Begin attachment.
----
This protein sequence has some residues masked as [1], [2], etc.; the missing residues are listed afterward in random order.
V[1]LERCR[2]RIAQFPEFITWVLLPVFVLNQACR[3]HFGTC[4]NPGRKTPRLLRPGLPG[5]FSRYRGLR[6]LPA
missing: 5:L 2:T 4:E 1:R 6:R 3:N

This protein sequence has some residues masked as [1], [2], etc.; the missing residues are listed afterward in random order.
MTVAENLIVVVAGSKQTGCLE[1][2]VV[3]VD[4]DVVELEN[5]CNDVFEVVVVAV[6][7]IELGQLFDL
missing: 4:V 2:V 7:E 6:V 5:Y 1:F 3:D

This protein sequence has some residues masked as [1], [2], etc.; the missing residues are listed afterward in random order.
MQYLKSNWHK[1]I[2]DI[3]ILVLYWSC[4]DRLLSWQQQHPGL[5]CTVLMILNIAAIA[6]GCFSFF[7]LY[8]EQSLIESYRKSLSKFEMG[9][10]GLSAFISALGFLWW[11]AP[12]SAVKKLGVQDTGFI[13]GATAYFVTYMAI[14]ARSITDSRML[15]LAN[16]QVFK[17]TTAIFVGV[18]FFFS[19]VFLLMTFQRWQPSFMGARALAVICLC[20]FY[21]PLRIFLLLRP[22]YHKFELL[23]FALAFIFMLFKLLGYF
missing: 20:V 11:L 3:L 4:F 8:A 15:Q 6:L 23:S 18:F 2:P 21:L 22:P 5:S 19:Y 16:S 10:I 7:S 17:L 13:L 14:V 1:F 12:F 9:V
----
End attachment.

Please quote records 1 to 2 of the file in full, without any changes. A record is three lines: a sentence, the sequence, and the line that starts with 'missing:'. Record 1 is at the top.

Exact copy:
This protein sequence has some residues masked as [1], [2], etc.; the missing residues are listed afterward in random order.
V[1]LERCR[2]RIAQFPEFITWVLLPVFVLNQACR[3]HFGTC[4]NPGRKTPRLLRPGLPG[5]FSRYRGLR[6]LPA
missing: 5:L 2:T 4:E 1:R 6:R 3:N

This protein sequence has some residues masked as [1], [2], etc.; the missing residues are listed afterward in random order.
MTVAENLIVVVAGSKQTGCLE[1][2]VV[3]VD[4]DVVELEN[5]CNDVFEVVVVAV[6][7]IELGQLFDL
missing: 4:V 2:V 7:E 6:V 5:Y 1:F 3:D